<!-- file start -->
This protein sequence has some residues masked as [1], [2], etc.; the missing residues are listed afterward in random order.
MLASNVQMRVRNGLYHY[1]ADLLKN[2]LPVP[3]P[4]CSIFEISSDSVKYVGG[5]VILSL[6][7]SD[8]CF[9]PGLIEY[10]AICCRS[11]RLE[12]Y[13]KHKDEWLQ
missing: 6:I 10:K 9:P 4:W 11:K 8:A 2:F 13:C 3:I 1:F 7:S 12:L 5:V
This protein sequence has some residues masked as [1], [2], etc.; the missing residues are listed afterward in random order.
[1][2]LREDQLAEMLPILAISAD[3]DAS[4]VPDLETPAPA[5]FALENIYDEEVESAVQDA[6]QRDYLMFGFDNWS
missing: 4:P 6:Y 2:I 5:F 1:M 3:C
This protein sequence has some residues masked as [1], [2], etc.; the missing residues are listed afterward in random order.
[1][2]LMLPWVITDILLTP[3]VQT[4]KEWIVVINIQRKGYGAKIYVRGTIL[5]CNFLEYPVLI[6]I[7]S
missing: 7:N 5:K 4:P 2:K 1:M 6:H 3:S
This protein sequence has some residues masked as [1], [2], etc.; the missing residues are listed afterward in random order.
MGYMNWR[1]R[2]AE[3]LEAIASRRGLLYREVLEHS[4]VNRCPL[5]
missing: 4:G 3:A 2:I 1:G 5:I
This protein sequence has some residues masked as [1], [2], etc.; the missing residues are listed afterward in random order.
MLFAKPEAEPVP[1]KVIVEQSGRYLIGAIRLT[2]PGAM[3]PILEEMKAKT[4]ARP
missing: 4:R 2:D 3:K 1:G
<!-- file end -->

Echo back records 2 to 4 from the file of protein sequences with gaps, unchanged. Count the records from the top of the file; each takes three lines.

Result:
This protein sequence has some residues masked as [1], [2], etc.; the missing residues are listed afterward in random order.
[1][2]LREDQLAEMLPILAISAD[3]DAS[4]VPDLETPAPA[5]FALENIYDEEVESAVQDA[6]QRDYLMFGFDNWS
missing: 4:P 6:Y 2:I 5:F 1:M 3:C
This protein sequence has some residues masked as [1], [2], etc.; the missing residues are listed afterward in random order.
[1][2]LMLPWVITDILLTP[3]VQT[4]KEWIVVINIQRKGYGAKIYVRGTIL[5]CNFLEYPVLI[6]I[7]S
missing: 7:N 5:K 4:P 2:K 1:M 6:H 3:S
This protein sequence has some residues masked as [1], [2], etc.; the missing residues are listed afterward in random order.
MGYMNWR[1]R[2]AE[3]LEAIASRRGLLYREVLEHS[4]VNRCPL[5]
missing: 4:G 3:A 2:I 1:G 5:I